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Automating Logistics

Why 99.9% On Time Delivery is the Wrong Metric in Time-Critical Shipping

Anyone familiar with time-critical shipping is familiar with the promise of a 99.9 on-time percentage. It is the number that almost every time critical forwarder boasts. I argue that not only is 99.9% a fabricated number that gives shippers a false sense of security, it is also the wrong number to set as a goal for the industry.

I look at this number from a pretty unique perspective. As the Chief Technology Officer of Airspace Technologies, my team is responsible for the software that actually generates the time that the piece will arrive. A user simply fills out a form with the origin and destination address and the software finds the absolute fastest path based on flights, traffic, and more, which is used to generate the quoted delivery time. The ability to get a quote in less than a second has certainly had a huge impact. Not only can we make earlier flights, but we can also quote our customers automatically over API or even power their own logistics platform. 

However, how that number is calculated is a very important business decision. What if the software generates a quote that is too aggressive and we are late? What if it is too conservative and results in additional cost to the customer? We spend an enormous amount of time talking about this balance. We deliver a large number of human organs for transplant. In the case of organs, if you can make an earlier flight by maybe thirty minutes, you may be able to deliver several hours faster. That gives the organ a higher chance of success in the recipient so every single minute we can save matters. 

The Paradox

This creates a paradox. Take the case of an organ for transplant. Let's say flights leave every two hours. At the time the piece is ready and the order comes in, we are one hour from the cutoff to make the first flight. If I want to optimize the chances that the organ is a successful transplant for the recipient, we need to minimize the cold ischemia time and take the first flight. However, that flight is inherently harder to make because the cutoff time is two hours earlier than the second. So if I want to optimize for my on time percentage, I take the later flight, which puts the patient at risk, but protects my metrics.

I will add that most forwarders do not intentionally weigh patient safety vs service level. However, setting 99.9% on time as a service level makes that decision for them. The forwarder will intentionally pad quotes and choose the conservative option because it is the path to achieving the metric even if it costs the shipper money in downtime or worse.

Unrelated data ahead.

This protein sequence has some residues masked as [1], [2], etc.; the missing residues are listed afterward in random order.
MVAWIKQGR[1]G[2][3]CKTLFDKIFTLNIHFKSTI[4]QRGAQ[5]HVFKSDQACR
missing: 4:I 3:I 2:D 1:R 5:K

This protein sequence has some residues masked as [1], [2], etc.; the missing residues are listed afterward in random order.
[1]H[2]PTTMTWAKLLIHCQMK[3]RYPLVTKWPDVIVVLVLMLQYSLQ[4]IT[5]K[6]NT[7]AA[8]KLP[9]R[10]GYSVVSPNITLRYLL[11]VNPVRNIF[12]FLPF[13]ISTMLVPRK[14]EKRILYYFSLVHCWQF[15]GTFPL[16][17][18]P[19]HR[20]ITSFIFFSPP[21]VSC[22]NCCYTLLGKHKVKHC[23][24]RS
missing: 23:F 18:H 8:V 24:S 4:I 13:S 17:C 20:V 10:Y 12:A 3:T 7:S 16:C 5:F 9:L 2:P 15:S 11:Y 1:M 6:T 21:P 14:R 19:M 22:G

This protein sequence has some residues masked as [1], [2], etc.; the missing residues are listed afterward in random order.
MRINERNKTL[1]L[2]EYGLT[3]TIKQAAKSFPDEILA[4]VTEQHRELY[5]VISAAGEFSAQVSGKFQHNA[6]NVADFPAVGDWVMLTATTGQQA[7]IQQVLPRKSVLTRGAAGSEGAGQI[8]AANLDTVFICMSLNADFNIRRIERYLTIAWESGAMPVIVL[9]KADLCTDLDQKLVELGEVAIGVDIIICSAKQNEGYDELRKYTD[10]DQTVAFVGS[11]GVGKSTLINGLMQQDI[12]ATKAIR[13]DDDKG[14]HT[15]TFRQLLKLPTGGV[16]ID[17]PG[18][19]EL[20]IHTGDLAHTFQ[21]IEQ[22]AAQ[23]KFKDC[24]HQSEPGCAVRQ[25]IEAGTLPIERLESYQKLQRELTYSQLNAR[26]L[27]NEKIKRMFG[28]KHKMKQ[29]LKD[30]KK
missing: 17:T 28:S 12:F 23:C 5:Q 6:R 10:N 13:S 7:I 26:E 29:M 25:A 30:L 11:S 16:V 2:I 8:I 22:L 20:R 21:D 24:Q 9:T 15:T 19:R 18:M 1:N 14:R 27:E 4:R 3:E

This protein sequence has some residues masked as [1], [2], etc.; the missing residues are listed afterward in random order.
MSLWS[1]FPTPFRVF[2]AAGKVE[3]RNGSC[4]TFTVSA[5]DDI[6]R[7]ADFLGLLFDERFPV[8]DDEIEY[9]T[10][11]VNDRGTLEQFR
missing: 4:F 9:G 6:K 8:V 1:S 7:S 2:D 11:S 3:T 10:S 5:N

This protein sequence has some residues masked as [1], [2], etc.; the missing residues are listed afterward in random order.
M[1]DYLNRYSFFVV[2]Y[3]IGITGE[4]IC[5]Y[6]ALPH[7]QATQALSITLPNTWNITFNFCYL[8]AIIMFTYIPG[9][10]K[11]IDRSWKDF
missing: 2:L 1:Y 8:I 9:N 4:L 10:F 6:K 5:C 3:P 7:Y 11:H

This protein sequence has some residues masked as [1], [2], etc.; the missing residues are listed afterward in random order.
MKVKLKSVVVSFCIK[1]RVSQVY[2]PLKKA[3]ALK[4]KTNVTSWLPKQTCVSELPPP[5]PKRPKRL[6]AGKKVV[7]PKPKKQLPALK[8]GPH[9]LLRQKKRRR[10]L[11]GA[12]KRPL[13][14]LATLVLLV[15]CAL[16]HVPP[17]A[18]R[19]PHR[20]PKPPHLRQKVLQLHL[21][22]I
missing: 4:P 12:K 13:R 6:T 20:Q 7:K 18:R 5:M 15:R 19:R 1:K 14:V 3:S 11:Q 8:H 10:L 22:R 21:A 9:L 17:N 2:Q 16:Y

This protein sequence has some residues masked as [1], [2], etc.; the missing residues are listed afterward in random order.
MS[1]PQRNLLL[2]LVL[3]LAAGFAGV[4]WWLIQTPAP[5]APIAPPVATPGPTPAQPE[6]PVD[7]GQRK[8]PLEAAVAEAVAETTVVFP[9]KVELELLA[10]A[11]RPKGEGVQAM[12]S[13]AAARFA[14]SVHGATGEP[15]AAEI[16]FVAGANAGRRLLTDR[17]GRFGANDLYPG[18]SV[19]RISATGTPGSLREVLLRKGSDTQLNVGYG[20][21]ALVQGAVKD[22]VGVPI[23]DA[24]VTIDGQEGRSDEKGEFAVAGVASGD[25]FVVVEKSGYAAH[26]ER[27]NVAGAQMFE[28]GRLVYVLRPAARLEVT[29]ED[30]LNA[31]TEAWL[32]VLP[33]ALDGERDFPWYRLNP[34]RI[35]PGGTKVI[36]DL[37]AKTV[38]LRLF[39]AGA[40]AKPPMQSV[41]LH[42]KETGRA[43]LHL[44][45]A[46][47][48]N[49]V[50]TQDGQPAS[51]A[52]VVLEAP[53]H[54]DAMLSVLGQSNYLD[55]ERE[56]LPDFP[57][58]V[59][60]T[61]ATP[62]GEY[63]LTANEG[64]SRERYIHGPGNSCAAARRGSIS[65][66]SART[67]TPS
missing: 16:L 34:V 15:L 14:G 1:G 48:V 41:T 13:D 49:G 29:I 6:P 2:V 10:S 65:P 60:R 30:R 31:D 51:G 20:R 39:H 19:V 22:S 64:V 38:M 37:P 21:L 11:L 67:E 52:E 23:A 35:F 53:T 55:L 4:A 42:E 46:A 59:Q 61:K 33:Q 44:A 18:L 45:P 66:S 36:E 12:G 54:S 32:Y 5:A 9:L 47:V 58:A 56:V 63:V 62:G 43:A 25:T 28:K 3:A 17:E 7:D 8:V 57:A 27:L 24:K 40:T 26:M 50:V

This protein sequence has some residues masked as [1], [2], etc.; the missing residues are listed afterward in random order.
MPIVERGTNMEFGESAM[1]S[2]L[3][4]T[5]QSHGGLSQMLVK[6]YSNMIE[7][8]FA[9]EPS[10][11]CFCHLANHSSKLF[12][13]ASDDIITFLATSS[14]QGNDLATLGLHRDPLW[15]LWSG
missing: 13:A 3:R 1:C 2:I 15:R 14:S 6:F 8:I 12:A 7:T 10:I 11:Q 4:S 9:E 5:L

Controllable vs Uncontrollable

How do forwarders achieve 99.9% on time percentage if that is the metric they are advertising? The short answer is they do not. Most forwarders, Airspace included, do not own the airplanes in the supply chain. Most forwarders also do not even interact with the drivers that are moving the pieces on the ground. If the airline is impacted by the weather or if the driver gets a flat tire, that is deemed as an uncontrollable failure. It is an act of God that should not count against them. The question is then, if the forwarder does not have planes or drivers in its personal control, what is controllable? 

What is the right metric?

We know 99.9% on time is the wrong metric to strive for. It incentivizes the forwarder to use longer delivery windows and to point fingers at their vendors. It causes them to use creative measuring that is hard to fact check and ultimately leads to worse service. It is also a glaring discrepancy with IATA who cites only 67% of all orders with a delivery window inside of 24 hours are delivered on time. As an industry, time critical logistics needs more than a single number to evaluate success. Forwarders should be evaluated by how they perform when the transportation infrastructure breaks down. They should be evaluated by how well they are able to use leading indicators from the field to detect delays. During this pandemic, Airspace saw hundreds of flight cancelations on time critical orders and our average delay was 48 minutes. Even more importantly, all of our customers were notified of the delays immediately thanks to great software and even better people behind it.

Time-critical logistics is a four minute mile. It is a two hour marathon. It is the hardest and most white knuckled form of logistics. Sometimes we miss and when we do, we own it. As an industry we need to be honest about our metrics so we can actually drive them up. We started Airspace because so many of the world’s most important shipments were not making it on time. It has been our mission to make logistics safer and faster for those who need it most. I am very proud of what we have created and even more excited about what is to come.

 

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